Healing the Sores We Don’t Merit. Written By Lanre Olagunju

She came in with high hopes, and a little much more than a mustard seed sized faith. All she wanted were healing prayers for her mouth deformation, which has brought her shame and constant misery. But little does she know that Sokoto can be much closer than her own ‘sokoto’. Before she could say much with the same deformed mouth, the clergy got this strong nudge to ask her about her mother in-law.
With so much pain and reserved anger, she expressed that the memory of her mother in-law isn’t one she wants to remember, let alone discuss. The reverend again explained to her that the one who teaches him all things says that she has unresolved issues with her mother in-law. He persuaded that no matter how cruel or hateful she might have been; it’s right about time she freed the old woman.
She did all she could possibly do to ensure that her internal waterworks doesn’t bleed out, as she fought back hot tears. At this point, the painful videos of her mother in-law’s wrong doings brought her freshly cultivated sharp emotional pains of suffering. The deep unhealed sores were punctured on the surface and the misery done to her by another mortal who doubles as a woman just like herself were played back with clear motion picture sharp enough to bring back pains just the same way they were first felt at the point when she was afflicted.
For all the reason she could think of, letting the old woman be was just ok. But to be persuaded to forgive her, to her, is like giving her only heart to a foe. Of a sudden she lost the control to tame her tears and couldn’t but wail with such profusion strange of an adult. Amidst her weeping and wailing she decided with so much effort and struggle in her mind to forgive her mother in-law just like the clergy had persuaded. And almost instantly, something absolutely incredible happened. I mean something hugely amazing!
See, without everlasting series of prayer sessions, where worried prayer warriors cum prayer contractors sweat it out at loosing the same unknown demons they bind. Her mouth returned from the state of deformation. Even without the simple Lord’s Prayer. I mean her mouth, again became like that of you and I.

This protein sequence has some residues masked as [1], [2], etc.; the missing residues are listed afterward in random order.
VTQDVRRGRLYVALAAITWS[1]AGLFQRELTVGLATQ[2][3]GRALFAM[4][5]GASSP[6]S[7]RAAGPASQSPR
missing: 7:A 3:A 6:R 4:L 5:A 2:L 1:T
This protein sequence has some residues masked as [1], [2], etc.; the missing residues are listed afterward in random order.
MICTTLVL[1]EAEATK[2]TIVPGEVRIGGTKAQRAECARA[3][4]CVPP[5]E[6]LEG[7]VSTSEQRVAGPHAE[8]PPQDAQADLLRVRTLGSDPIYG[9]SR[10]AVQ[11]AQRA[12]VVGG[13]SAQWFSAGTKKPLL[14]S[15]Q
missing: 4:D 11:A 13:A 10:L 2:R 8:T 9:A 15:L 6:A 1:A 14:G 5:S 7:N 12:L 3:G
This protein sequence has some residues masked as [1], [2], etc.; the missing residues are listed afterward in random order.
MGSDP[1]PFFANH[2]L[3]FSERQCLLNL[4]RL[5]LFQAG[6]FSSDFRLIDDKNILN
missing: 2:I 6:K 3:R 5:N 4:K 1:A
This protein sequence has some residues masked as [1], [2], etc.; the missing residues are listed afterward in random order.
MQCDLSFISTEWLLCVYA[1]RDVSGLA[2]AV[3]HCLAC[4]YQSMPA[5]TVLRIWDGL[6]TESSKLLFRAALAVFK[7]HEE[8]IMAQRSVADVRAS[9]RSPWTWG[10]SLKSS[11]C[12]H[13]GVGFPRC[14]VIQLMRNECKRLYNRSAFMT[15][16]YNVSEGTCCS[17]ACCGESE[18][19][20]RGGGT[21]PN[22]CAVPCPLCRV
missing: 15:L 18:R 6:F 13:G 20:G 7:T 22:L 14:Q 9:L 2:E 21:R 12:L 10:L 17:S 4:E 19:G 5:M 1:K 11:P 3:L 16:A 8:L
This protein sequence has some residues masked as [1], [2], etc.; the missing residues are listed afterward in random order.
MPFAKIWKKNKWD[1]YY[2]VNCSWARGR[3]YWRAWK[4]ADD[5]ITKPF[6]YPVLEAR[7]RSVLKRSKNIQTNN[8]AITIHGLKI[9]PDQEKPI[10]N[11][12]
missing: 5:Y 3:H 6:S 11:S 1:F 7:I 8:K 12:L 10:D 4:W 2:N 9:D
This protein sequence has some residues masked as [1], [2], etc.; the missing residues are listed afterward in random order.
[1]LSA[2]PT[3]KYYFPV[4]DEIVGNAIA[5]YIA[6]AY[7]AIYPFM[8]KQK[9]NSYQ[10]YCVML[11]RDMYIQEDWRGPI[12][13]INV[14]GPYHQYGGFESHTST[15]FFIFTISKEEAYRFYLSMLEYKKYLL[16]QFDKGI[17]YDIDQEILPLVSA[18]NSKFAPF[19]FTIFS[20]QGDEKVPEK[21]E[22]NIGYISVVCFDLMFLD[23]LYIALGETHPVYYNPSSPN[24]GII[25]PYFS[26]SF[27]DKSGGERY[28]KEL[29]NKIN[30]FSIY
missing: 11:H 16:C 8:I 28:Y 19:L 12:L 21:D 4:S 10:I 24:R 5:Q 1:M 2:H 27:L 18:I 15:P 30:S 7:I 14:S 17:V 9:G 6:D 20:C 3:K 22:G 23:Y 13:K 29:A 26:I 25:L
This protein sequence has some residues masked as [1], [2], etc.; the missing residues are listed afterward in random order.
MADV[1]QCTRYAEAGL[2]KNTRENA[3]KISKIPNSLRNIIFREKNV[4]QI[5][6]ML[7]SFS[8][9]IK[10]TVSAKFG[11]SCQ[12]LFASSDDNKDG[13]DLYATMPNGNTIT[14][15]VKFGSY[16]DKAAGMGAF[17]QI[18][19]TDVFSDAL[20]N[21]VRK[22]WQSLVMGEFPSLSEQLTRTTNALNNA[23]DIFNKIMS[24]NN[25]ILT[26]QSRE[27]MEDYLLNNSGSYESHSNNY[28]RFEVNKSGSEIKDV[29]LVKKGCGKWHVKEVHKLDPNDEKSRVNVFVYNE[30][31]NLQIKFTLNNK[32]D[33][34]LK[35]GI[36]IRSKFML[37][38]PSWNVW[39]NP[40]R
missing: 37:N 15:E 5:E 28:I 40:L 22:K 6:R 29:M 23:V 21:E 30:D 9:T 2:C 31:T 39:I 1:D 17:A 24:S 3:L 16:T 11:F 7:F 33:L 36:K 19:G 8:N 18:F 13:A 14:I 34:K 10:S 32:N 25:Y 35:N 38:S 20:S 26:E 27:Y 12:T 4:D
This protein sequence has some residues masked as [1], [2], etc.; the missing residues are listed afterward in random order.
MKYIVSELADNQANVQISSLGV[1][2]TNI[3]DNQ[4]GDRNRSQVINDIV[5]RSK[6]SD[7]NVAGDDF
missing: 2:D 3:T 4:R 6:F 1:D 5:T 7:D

Immediately the woman left the office of the clergyman, something more dramatic happened. The clergy in awe went on his knees and said to the one who sees every corner of darkness much more than we see in daylight. ‘I forgive anyone who might have wronged me, including those I can remember and those I might never remember’.
Someone said to forgive is to set a prisoner free only to discover that the prisoner was you. There can’t be a better way to say it! When you hold resentment towards a person, it’s like being bound to that person by an emotional link stronger than steel. Forgiveness is the only way to melt such link and get free, considering that we have great things to do and that life is short.

Forgiveness is the most difficult of all forms of giving. It has nothing to do with the pocket. Though, most times it costs pains and tears. It is easier to forgive an enemy than to forgive a friend, at other times; it might just be hopelessly more difficult to forgive oneself than to forgive a friend. That we haven’t forgiven ourselves of something might be responsible for why we don’t see enough reasons to forgive others
I like the fascinating way Gandhi put it when he said “The weak can never forgive. Forgiveness is the attribute of the strong.” No one forgives with more grace and love than a child. In fact the most captivating thing about little kids is their intricate ability not just to forgive but to completely forget.
When we forgive as adults, do we truly forget? Memories that won’t vamoose from the skull easily are the memories of pains and pleasure. Since forgiving comes with element of pains, whether big or small. Therefore, to forget in the literary sense of the word, is an almost impossible task. After all, to forgive, one must first remember and move beyond the experience itself.
When we move beyond pains and bitterness, a freshness that beats the breeze of the sea brings joy and insight to produce positive results in that same area that once brought pains. The positive outcome brought about by such insight, heals wounds faster than any balm medicine can provide.
Forgiving won’t miraculously wipe out bitter and distasteful experiences. Never! The ‘forgive and forget’ cliché only sounds moral and I wonder how practicable it is. A healed memory is not automatically a deleted memory! Rather forgiving the unforgettable helps us to remember the experience in an absolutely better way. When we look those who have wronged us in the eye without resentment or any iota of bitterness, and then can wish them well, then we just know that forgiveness has taken place.
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